Playing with Superpowers
covering burma and southeast asia
Monday, July 23, 2018
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Playing with Superpowers


By AUNG ZAW NOVEMBER, 2009 - VOLUME 17 NO.8


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Burma’s generals have a history of juggling relations with Washington and Beijing

If ever the Burmese regime made it clear it preferred “Made in America” to “Made in China,” it would be no surprise to see relations between China and Burma suffer a severe hiccup.

China is now keenly observing Washington’s new policy toward the Burmese regime and Burma’s opposition movement. At the same time, Beijing is observing the unpredictable Naypyidaw regime’s paukphaw (kinship) commitment to China.

Burma’s former dictator, Ne Win, (left) met then US President Lyndon Johnson in 1966.

Burmese military officers used Western weapons to counter Chinese-backed insurgents in the past. They have long memories of Chinese chauvinism and Beijing’s efforts to export communism to Burma and install a government sympathetic to Mao Zedong’s communist ideology.

Those days are long gone. China became Burma’s staunchest ally after the regime brutally crushed the pro-democracy uprising in 1988. For the past 21 years, China has adopted its paukphaw policy toward Burma and played an influential role there.

Burma has always firmly supported a “One China” policy and expressed its sympathy to Beijing at the time of the Tiananmen Square massacre in 1989. Burma hastily issued a statement condemning the West when the Chinese embassy in the Serbian capital, Belgrade, was hit in a NATO air strike in 1999.

Perhaps Burmese leaders have had little choice but to embrace Beijing since 1988, in view of worsening relations with the West. However, it can be argued that the strength of ties between Burma and China is grossly overstated and may be an anomaly.

Former dictator Gen Ne Win, who fought British and Japanese occupiers, was always fearful of imperialists. During his reign from 1962 to 1988 and throughout the Cold War, he kept world powers at arm’s length.

Ne Win and his top commanders were well aware of their country’s geopolitical importance, strategically located between China and India.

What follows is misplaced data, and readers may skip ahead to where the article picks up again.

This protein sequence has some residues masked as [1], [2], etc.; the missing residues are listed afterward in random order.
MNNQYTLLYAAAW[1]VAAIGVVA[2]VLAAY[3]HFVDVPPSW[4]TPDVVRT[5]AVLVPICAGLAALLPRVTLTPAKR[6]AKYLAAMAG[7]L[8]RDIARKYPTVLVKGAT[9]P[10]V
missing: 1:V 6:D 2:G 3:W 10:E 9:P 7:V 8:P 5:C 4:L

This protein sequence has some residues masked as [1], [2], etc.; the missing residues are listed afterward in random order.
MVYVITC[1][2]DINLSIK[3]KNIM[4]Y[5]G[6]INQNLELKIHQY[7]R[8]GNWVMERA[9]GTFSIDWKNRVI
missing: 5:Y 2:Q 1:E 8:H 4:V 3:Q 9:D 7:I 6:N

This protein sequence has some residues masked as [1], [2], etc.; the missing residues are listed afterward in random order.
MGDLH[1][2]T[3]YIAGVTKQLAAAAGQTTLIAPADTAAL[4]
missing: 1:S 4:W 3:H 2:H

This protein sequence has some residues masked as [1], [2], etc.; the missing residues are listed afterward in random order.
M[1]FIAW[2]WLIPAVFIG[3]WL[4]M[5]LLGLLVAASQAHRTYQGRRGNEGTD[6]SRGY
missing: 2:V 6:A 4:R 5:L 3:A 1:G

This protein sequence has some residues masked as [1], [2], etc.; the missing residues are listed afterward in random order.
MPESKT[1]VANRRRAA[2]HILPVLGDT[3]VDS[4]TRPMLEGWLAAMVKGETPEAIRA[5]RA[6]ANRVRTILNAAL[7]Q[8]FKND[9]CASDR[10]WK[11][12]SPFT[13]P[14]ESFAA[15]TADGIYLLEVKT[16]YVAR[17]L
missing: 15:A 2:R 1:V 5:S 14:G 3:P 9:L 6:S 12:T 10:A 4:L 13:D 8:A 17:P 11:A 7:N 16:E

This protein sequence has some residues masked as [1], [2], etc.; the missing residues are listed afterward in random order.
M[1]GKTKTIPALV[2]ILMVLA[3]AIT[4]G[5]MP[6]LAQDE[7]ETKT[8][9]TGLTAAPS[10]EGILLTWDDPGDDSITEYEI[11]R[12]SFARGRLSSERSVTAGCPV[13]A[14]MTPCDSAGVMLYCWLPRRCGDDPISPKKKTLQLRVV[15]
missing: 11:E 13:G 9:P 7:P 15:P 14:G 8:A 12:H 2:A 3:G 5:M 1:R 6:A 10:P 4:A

Ne Win’s neutralist balancing act didn’t prevent him, however, from seeking military aid from the US and Europe when Burma faced a serious threat from Communist China in the late 1960s.

Four years after coming to power in the 1962 military coup, Ne Win visited the US and had lunch at the White House in Washington with then President Lyndon Johnson.

A few months earlier, Ne Win had received US Sen. Mike Mansfield, the first high-ranking US official or legislator to visit Burma since the coup.

Ne Win’s visit to Washington created some apprehension in Beijing, although the Burmese dictator never gave cause for real concern. He was clever enough to appease and exploit Beijing.

One year after the US visit, anti-Chinese riots broke out in Burma, causing Ne Win to placate Beijing and steadily repair strained relations, while still adhering to his country’s neutralist foreign policy.

At a Chinese National Day reception in Beijing, Ba Thein Tin, the leader of the Communist Party of Burma, was mentioned second only to Khmer Rouge leader Pol Pot among distinguished guests at the main table in Beijing.

In December 1977, Ne Win made a surprise visit to Phnom Penh to meet Pol Pot, the first foreign leader welcomed to Cambodia since the Khmer Rouge takeover two years previously.

The visit was intended to break the Khmer Rouge’s international isolation. It certainly paid off, as Beijing increased its economic assistance to Burma and also ordered Burmese Communists to relocate their clandestine radio station to Burmese territory.

Burma’s current military strongman, junta chief Snr-Gen Than Shwe, was then an army captain temporarily serving with Light Infantry Division 101. He was undoubtedly an interested observer of how Ne Win was handling internal and external challenges.

Than Shwe was later assigned to lead Light Infantry Division 88 in northern Burma in countering a communist threat there in the 1980s.

Like many infantry commanders, Than Shwe and his No 2, Dep Snr-Gen Maung Aye, are known to harbor no great love for China.

Beijing somehow miscalculated the eccentric, nationalistic, independent-minded and battle-hardened Burmese army leaders.



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